4. How does representation affect our lives?
    How does beliefs change our daily lives?

  11. 2. Several key concepts that are vital to understanding the religion of a Jehovah Witness, can be especially more helpful to distinguish if comparing their views to other similar religions– like Christianity.
    Based mainly on beliefs (the Bible, purpose of living, the afterlife, God, Jesus Christ, Holy Spirit, etc.)– by understanding that Jehovah Witnesses interprets the Bible only as literally, we can compare them to Christians that interpret the Bible as literally and symbolically. For that reason, I am able to realize that despite the similarities in beliefs, I can see that each religion’s own interpretation can affect the character of one’s believers.
    3. Like I mentioned before, if comparing Jehovah Witness to Christianity, depending on the language that’s established in each Bible, the interpretation and beliefs will be differently influenced, affecting how one lives life.

    4. According to what the Jehovah Witness’ Bible that says, “only 144,000 human beings will go to Heaven and rule the Earth from there with Christ,” how does that affect one’s faith and perception of God?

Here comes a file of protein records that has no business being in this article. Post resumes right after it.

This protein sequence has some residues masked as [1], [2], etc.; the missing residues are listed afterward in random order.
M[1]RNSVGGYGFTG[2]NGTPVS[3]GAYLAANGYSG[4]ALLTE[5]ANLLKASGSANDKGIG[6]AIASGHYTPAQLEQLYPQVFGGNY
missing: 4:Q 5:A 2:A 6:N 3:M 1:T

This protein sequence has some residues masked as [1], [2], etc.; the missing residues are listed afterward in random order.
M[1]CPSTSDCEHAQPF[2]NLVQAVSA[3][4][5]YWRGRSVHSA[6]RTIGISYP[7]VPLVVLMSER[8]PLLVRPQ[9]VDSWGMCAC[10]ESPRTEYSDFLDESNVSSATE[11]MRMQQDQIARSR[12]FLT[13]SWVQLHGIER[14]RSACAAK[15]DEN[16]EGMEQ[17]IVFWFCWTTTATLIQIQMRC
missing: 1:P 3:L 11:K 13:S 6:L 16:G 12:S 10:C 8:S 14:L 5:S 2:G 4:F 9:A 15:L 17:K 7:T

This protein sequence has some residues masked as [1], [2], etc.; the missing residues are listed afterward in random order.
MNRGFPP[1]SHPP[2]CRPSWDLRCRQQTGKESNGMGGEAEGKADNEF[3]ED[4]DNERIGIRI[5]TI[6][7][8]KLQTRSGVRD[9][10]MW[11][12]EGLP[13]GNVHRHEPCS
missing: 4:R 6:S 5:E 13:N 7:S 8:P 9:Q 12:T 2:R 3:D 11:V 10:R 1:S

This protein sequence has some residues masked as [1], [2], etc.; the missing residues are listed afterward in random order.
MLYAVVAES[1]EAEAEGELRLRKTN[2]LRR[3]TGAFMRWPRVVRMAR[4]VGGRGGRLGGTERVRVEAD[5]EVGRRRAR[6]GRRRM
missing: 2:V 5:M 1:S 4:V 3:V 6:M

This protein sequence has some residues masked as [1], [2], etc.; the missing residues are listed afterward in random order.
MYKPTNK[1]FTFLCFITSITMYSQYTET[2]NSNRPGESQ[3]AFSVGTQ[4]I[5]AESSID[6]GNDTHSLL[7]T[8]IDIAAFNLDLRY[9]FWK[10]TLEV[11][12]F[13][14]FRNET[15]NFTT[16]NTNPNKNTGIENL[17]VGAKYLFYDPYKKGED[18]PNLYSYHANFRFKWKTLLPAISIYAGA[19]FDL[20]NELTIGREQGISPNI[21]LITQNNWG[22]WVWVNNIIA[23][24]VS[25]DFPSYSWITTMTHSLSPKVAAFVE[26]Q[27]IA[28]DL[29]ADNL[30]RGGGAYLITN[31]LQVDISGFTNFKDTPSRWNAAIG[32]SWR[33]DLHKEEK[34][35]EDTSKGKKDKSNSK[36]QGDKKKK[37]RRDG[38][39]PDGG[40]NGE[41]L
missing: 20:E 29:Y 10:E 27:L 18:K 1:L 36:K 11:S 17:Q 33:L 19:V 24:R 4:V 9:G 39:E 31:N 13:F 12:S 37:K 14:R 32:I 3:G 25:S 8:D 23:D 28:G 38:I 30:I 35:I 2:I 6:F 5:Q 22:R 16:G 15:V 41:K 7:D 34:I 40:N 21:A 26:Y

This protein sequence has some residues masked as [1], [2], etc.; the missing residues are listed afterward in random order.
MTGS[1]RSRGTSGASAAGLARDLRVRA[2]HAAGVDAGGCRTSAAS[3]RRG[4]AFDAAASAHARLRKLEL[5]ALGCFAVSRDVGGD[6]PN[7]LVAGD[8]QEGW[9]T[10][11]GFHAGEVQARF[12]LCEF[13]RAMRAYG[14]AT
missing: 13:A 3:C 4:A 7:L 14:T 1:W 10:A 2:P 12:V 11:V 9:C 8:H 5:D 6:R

How did one become a believer of a Jehovah Witness (testimony), and what’s one’s reason for believing and following as one?

    • Nice comparison, Lucky. Which knowledge questions seem to emerge from this comparison?

      • A couple of knowledge questions that could emerge from the comparison are:
        How does one’s belief of the afterlife, affects one’s sense perception of living?…
        How does the language in the Bible of the Jehovah Witness affect one’s interpretation and faith?

    • A good comparison Lucky. However, do you believe it is only limited to comparing the ideas to Christianity? What about the Asiatic religions?

  12. 2. A few key concepts in Rastafari are that: Blacks are superior to whites, Haile Selassie is the living god, Ethiopia is heaven while Jamaica is hell, and that blacks will soon rule the world. The modern beliefs slightly in changed for people to believe that god is in everyone, corporate is evil, and that salvation is found on earth.
    3. I think that the language in Rastafari is supposed to be taken literally. They had a strong hatred towards the whites and believed that they would enslave them and take over the world one day. They want themselves to be viewed as the best people and that everyone else besides them are inferior. That’s what most religions advocate; that you are the best, because you follow that religion. A central phrase in this religion is that God is in everyone and that blacks are superior to other races, especially whites.